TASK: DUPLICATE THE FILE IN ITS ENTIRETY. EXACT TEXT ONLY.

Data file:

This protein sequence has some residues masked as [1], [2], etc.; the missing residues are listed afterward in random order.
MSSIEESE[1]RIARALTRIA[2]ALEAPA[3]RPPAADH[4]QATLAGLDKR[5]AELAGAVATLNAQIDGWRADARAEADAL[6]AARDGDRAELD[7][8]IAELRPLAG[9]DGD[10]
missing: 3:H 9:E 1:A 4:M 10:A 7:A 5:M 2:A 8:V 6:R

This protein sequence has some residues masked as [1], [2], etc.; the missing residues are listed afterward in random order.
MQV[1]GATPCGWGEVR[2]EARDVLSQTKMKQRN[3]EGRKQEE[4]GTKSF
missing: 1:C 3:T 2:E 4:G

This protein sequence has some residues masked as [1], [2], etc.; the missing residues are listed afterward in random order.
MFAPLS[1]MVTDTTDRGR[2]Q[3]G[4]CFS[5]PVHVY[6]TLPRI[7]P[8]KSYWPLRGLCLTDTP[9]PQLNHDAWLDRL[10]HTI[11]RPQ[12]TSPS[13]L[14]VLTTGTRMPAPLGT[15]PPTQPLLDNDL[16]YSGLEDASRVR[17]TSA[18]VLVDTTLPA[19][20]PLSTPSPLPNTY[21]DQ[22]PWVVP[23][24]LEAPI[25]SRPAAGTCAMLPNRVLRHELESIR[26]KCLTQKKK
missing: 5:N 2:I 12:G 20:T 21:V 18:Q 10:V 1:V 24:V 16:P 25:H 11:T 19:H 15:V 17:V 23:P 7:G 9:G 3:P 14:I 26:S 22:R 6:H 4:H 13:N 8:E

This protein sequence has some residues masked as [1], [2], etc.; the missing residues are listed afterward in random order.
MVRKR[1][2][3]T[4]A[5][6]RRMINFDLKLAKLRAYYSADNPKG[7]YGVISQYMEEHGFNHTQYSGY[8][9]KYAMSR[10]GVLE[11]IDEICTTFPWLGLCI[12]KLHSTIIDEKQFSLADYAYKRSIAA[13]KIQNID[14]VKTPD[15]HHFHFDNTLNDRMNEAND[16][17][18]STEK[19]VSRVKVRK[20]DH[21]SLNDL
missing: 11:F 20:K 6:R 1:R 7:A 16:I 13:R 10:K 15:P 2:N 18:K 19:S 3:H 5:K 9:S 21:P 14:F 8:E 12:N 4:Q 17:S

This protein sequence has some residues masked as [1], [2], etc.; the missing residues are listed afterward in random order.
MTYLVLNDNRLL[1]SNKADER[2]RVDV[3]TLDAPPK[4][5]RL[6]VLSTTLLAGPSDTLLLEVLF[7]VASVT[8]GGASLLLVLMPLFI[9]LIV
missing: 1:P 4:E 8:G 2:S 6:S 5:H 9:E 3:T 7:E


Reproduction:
This protein sequence has some residues masked as [1], [2], etc.; the missing residues are listed afterward in random order.
MSSIEESE[1]RIARALTRIA[2]ALEAPA[3]RPPAADH[4]QATLAGLDKR[5]AELAGAVATLNAQIDGWRADARAEADAL[6]AARDGDRAELD[7][8]IAELRPLAG[9]DGD[10]
missing: 3:H 9:E 1:A 4:M 10:A 7:A 5:M 2:A 8:V 6:R

This protein sequence has some residues masked as [1], [2], etc.; the missing residues are listed afterward in random order.
MQV[1]GATPCGWGEVR[2]EARDVLSQTKMKQRN[3]EGRKQEE[4]GTKSF
missing: 1:C 3:T 2:E 4:G

This protein sequence has some residues masked as [1], [2], etc.; the missing residues are listed afterward in random order.
MFAPLS[1]MVTDTTDRGR[2]Q[3]G[4]CFS[5]PVHVY[6]TLPRI[7]P[8]KSYWPLRGLCLTDTP[9]PQLNHDAWLDRL[10]HTI[11]RPQ[12]TSPS[13]L[14]VLTTGTRMPAPLGT[15]PPTQPLLDNDL[16]YSGLEDASRVR[17]TSA[18]VLVDTTLPA[19][20]PLSTPSPLPNTY[21]DQ[22]PWVVP[23][24]LEAPI[25]SRPAAGTCAMLPNRVLRHELESIR[26]KCLTQKKK
missing: 5:N 2:I 12:G 20:T 21:V 18:Q 10:V 1:V 24:V 16:P 25:H 11:T 19:H 15:V 17:V 23:P 7:G 9:G 3:P 14:I 26:S 22:R 6:H 4:H 13:N 8:E

This protein sequence has some residues masked as [1], [2], etc.; the missing residues are listed afterward in random order.
MVRKR[1][2][3]T[4]A[5][6]RRMINFDLKLAKLRAYYSADNPKG[7]YGVISQYMEEHGFNHTQYSGY[8][9]KYAMSR[10]GVLE[11]IDEICTTFPWLGLCI[12]KLHSTIIDEKQFSLADYAYKRSIAA[13]KIQNID[14]VKTPD[15]HHFHFDNTLNDRMNEAND[16][17][18]STEK[19]VSRVKVRK[20]DH[21]SLNDL
missing: 11:F 20:K 6:R 1:R 7:A 16:I 13:R 10:K 15:P 2:N 18:K 19:S 3:H 5:K 9:S 21:P 14:F 8:E 12:N 4:Q 17:S

This protein sequence has some residues masked as [1], [2], etc.; the missing residues are listed afterward in random order.
MTYLVLNDNRLL[1]SNKADER[2]RVDV[3]TLDAPPK[4][5]RL[6]VLSTTLLAGPSDTLLLEVLF[7]VASVT[8]GGASLLLVLMPLFI[9]LIV
missing: 1:P 4:E 8:G 2:S 6:S 5:H 9:E 3:T 7:E